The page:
The Kusi Life

Learning to be Unapologetic By Ashley Prinzo

***My sisters and I are pleased to have a guest blogger, Ashley Prinzo here on The Kusi Life sharing her story in our “See the Happy” Series.

Learning to be Unapologetic By Ashley Prinzo for

My cousin Nichole and I are two years apart, and we were raised more like siblings. Our mothers expected us to get along because we were both girls, but we didn’t. We fought over the dumbest things like who was going to sit in the front seat of the car or who was going to act as the teacher when we played school. She wanted to be in charge, and I didn’t like to be bossed around. I thought she was a brat. She thought I was annoying. Her little brother is the same age as me, so I always ended up playing video games with him.

When Nichole and I entered our early teens, it seemed pretty apparent that she was the prettier cousin, and I was always reminded of it. We don’t look related from the outside, but I always compared myself to her. She was a size zero and I was a size two. She didn’t share her clothes the same way she didn’t share her Barbie dolls. She didn’t want me stretching out her shirts with my large chest, but I thought it was her way of calling me fat. Regardless, our mothers forced us to apologize to one another and get along… no matter what.

We both worked at the same daycare when I was 18 and Nichole was 20. It’s a little hard to maintain a rivalry in a room full of needy toddlers, so we managed to form a friendship instead. We became really close when I turned 21 and I was allowed to go to bars with her. She was a lot more fun with a few drinks, and summer was right around the corner at the Jersey Shore. Guys thought I was the older cousin at the bars, and I used to think it was because of our looks, but it’s because of our personalities.

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I hated that she was selfish when I was a kid, but now it’s something I truly admire about her. I thought Nichole and I would always be in competition, but I was wrong. Our differences allow us to compliment each other like when we worked together. She changes the diapers, and I feed them lunch. She’s good at making dinner, and I’m better at baking desserts. We both bring a new perspective to each other’s lives. I value her opinion even if I don’t agree with it. We have a relationship like our mother’s intended even if we are miles apart. Nichole is more than my cousin or best friend. She is my sister.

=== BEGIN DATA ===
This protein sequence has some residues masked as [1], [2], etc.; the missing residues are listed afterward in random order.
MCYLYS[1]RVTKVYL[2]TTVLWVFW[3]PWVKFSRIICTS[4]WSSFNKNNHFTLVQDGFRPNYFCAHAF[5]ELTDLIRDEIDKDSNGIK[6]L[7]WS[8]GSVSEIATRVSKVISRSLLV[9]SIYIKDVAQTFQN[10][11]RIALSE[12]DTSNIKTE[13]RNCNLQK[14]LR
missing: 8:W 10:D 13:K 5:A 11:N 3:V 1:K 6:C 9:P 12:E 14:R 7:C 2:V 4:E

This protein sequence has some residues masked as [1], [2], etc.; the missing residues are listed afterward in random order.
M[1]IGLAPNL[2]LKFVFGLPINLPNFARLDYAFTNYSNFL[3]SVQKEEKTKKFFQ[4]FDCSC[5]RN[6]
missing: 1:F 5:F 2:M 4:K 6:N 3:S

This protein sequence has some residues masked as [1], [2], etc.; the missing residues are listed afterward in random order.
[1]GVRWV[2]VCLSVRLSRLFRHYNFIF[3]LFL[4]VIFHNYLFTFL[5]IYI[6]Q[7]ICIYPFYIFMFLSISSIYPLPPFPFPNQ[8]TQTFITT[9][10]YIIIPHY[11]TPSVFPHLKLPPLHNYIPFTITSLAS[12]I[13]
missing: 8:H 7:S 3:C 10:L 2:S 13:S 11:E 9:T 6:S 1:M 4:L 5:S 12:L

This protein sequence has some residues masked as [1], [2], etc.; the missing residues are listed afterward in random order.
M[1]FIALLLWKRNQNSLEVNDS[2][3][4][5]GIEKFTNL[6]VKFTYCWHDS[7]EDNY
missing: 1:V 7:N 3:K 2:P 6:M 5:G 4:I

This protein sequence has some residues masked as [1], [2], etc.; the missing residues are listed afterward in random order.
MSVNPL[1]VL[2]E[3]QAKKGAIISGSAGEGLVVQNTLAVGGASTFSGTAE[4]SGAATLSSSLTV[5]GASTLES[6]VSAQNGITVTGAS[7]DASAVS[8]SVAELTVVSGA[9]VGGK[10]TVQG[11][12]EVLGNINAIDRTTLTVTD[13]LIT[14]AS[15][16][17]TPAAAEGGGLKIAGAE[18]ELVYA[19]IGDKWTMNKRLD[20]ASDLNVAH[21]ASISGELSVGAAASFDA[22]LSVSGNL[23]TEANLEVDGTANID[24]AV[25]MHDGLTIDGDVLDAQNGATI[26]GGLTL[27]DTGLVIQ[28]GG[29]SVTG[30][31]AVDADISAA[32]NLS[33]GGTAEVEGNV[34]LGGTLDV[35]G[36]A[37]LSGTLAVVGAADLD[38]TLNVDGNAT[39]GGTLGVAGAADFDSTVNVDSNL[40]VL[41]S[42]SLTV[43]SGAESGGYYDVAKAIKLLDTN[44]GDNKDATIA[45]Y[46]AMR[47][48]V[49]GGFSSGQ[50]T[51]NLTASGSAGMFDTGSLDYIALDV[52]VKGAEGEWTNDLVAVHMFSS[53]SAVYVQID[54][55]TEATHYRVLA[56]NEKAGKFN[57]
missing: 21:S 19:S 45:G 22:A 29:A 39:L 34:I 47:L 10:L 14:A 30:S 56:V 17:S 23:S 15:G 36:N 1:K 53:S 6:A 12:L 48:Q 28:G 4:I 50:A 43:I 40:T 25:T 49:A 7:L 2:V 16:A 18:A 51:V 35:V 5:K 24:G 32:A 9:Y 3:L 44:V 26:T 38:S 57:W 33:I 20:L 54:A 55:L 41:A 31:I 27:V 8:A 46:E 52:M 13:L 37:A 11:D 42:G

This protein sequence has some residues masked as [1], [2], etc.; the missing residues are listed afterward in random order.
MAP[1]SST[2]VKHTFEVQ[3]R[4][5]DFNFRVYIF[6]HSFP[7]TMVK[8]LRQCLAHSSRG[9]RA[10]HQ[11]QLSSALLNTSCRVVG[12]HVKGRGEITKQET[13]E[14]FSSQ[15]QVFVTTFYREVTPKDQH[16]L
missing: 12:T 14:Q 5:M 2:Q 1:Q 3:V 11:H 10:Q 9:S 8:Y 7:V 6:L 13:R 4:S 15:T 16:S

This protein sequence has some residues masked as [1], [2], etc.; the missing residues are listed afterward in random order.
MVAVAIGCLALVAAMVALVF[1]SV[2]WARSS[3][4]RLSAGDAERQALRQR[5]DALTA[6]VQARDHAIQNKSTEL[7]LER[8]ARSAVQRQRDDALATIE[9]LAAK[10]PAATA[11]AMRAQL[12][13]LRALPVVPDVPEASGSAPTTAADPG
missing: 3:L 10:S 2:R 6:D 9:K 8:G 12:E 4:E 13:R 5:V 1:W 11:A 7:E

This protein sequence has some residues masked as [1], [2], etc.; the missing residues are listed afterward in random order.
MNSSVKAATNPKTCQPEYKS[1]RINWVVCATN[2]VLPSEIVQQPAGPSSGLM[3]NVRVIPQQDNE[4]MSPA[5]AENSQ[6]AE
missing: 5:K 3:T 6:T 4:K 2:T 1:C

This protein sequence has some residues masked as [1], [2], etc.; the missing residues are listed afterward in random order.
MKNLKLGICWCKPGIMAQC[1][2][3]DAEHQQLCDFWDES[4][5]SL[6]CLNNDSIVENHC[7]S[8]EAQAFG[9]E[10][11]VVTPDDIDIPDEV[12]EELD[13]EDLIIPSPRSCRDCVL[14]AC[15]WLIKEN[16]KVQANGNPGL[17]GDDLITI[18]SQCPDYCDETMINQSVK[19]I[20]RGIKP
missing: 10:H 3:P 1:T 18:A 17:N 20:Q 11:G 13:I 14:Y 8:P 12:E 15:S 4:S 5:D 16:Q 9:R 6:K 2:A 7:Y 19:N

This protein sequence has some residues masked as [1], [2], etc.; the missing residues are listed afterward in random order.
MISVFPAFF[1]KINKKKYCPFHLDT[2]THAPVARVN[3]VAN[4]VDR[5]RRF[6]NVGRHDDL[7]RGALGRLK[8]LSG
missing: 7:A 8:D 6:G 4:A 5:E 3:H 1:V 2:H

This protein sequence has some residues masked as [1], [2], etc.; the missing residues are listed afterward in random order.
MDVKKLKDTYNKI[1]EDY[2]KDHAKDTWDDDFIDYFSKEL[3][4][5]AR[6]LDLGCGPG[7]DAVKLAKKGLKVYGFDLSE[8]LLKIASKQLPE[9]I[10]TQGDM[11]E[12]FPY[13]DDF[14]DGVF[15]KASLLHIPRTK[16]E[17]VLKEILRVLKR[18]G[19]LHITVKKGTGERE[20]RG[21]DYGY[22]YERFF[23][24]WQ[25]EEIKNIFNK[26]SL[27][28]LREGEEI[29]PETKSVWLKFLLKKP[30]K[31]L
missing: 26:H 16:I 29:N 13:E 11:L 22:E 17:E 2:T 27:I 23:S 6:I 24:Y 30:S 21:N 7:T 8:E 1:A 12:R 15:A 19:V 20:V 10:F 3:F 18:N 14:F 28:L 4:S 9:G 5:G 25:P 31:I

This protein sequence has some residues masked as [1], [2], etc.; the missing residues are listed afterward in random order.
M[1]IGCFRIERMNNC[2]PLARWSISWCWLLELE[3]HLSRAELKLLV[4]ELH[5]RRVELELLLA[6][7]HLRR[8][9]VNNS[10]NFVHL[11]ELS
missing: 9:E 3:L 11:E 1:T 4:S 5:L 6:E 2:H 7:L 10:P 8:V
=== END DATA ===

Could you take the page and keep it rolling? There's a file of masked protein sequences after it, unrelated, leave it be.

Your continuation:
It’s a shame it took Nichole and I so long to become friends. I learned from her to never apologize for being myself. I need to forgive myself for years of self-hatred and general neglect to my own feelings. When Nichole and I argued when we were younger we were told to say sorry to one another, but no one warned us that everyone doesn’t deserve forgiveness. I grew up to accept apologies from all and maybe kept certain people in my life a little longer than they should have been. It messed with my self-worth. I see the good in everyone but myself.

I’m sorry when I’m not sorry. I’m the girl who says sorry when someone bumps into me. I empathize with others so much that I apologize on behalf of them. I was too busy forgiving everyone else that I forgot to check in with my own life. I’m the only one saying sorry, and I’m tired of looking for the good in others and being let down.

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I began a self-love journey because it’s not fun to live in a world that you are uncomfortable in. I created to normalize mental illness. It’s a place I can grow and start a conversation about living with anxiety and depression. I’m not on medication, but I’m working at a healthy diet, mindset, and exercise routine to help heal my internal sadness naturally. Mental health is important for everyone, and self-love is key when it comes to self-awareness. I was too busy saying sorry to everyone else, but that’s over now. I have no choice but to find the good in me while forgiving myself. It’s not an easy thing to do, but I’m committed.

So, I’m learning to be unapologetically myself like my cousin Nichole. At once she may have seemed self-centered, but now I understand. I don’t have to accept apologies from others because saying sorry doesn’t fix everything. I have forgiven others that haven’t apologized but never forgave myself for the same reason. Nichole found her happiness in marriage and a daughter like she always wanted, and I’m moving on to hopeful literary pastures in Boston, MA. Join me on my blog to follow my journey.

Ashley Prinzo is a writer from New Jersey. When she’s not writing, she likes binge eating, browsing adoptable dogs, and befriending local bartenders. She’s blogging about living with mental illness on In her world, self-love is the queen, but self-care is the fun aunt.

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